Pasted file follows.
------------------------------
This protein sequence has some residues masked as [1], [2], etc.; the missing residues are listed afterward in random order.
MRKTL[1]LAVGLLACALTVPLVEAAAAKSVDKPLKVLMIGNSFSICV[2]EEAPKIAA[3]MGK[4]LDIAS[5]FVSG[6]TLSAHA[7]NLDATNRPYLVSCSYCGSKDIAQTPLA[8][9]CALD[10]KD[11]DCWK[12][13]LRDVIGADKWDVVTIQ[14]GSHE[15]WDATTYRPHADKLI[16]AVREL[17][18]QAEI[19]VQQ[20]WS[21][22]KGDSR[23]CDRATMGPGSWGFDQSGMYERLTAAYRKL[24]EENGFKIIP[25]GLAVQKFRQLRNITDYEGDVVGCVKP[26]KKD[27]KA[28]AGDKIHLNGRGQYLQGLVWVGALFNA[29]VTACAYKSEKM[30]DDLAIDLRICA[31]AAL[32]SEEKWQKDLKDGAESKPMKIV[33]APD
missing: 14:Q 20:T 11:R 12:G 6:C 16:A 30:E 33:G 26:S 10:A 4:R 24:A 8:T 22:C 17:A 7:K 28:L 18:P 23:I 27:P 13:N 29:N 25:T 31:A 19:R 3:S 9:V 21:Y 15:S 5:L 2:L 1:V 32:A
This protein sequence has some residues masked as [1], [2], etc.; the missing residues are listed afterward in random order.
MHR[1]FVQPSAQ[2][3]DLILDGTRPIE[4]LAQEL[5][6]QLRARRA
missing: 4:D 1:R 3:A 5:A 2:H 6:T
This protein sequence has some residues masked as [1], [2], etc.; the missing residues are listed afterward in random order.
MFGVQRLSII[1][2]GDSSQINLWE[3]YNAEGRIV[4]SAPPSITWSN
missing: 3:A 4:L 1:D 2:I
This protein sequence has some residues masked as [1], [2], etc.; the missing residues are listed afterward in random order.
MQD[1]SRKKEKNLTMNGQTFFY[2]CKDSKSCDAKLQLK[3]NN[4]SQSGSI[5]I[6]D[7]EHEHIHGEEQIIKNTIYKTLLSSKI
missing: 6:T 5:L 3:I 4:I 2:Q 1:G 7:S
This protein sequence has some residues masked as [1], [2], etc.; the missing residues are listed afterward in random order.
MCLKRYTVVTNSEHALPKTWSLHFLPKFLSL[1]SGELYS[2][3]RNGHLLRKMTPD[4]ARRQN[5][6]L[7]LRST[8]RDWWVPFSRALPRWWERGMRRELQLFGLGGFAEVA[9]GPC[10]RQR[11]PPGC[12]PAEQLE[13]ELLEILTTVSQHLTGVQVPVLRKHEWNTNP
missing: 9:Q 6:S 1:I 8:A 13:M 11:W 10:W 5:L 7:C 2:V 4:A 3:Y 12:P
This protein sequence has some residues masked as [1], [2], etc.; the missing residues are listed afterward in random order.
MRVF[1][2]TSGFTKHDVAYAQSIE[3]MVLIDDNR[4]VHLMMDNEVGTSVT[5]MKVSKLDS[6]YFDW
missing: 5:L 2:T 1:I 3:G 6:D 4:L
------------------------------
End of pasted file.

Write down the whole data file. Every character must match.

This protein sequence has some residues masked as [1], [2], etc.; the missing residues are listed afterward in random order.
MRKTL[1]LAVGLLACALTVPLVEAAAAKSVDKPLKVLMIGNSFSICV[2]EEAPKIAA[3]MGK[4]LDIAS[5]FVSG[6]TLSAHA[7]NLDATNRPYLVSCSYCGSKDIAQTPLA[8][9]CALD[10]KD[11]DCWK[12][13]LRDVIGADKWDVVTIQ[14]GSHE[15]WDATTYRPHADKLI[16]AVREL[17][18]QAEI[19]VQQ[20]WS[21][22]KGDSR[23]CDRATMGPGSWGFDQSGMYERLTAAYRKL[24]EENGFKIIP[25]GLAVQKFRQLRNITDYEGDVVGCVKP[26]KKD[27]KA[28]AGDKIHLNGRGQYLQGLVWVGALFNA[29]VTACAYKSEKM[30]DDLAIDLRICA[31]AAL[32]SEEKWQKDLKDGAESKPMKIV[33]APD
missing: 14:Q 20:T 11:R 12:G 6:C 16:A 30:E 33:G 26:S 10:A 4:R 24:A 8:T 22:C 17:A 7:K 28:L 18:P 23:I 27:P 13:N 29:N 25:T 31:A 19:R 3:S 9:V 21:Y 15:S 5:L 2:L 1:V 32:A
This protein sequence has some residues masked as [1], [2], etc.; the missing residues are listed afterward in random order.
MHR[1]FVQPSAQ[2][3]DLILDGTRPIE[4]LAQEL[5][6]QLRARRA
missing: 4:D 1:R 3:A 5:A 2:H 6:T
This protein sequence has some residues masked as [1], [2], etc.; the missing residues are listed afterward in random order.
MFGVQRLSII[1][2]GDSSQINLWE[3]YNAEGRIV[4]SAPPSITWSN
missing: 3:A 4:L 1:D 2:I
This protein sequence has some residues masked as [1], [2], etc.; the missing residues are listed afterward in random order.
MQD[1]SRKKEKNLTMNGQTFFY[2]CKDSKSCDAKLQLK[3]NN[4]SQSGSI[5]I[6]D[7]EHEHIHGEEQIIKNTIYKTLLSSKI
missing: 6:T 5:L 3:I 4:I 2:Q 1:G 7:S
This protein sequence has some residues masked as [1], [2], etc.; the missing residues are listed afterward in random order.
MCLKRYTVVTNSEHALPKTWSLHFLPKFLSL[1]SGELYS[2][3]RNGHLLRKMTPD[4]ARRQN[5][6]L[7]LRST[8]RDWWVPFSRALPRWWERGMRRELQLFGLGGFAEVA[9]GPC[10]RQR[11]PPGC[12]PAEQLE[13]ELLEILTTVSQHLTGVQVPVLRKHEWNTNP
missing: 9:Q 6:S 1:I 8:A 13:M 11:W 10:W 5:L 7:C 2:V 4:A 3:Y 12:P
This protein sequence has some residues masked as [1], [2], etc.; the missing residues are listed afterward in random order.
MRVF[1][2]TSGFTKHDVAYAQSIE[3]MVLIDDNR[4]VHLMMDNEVGTSVT[5]MKVSKLDS[6]YFDW
missing: 5:L 2:T 1:I 3:G 6:D 4:L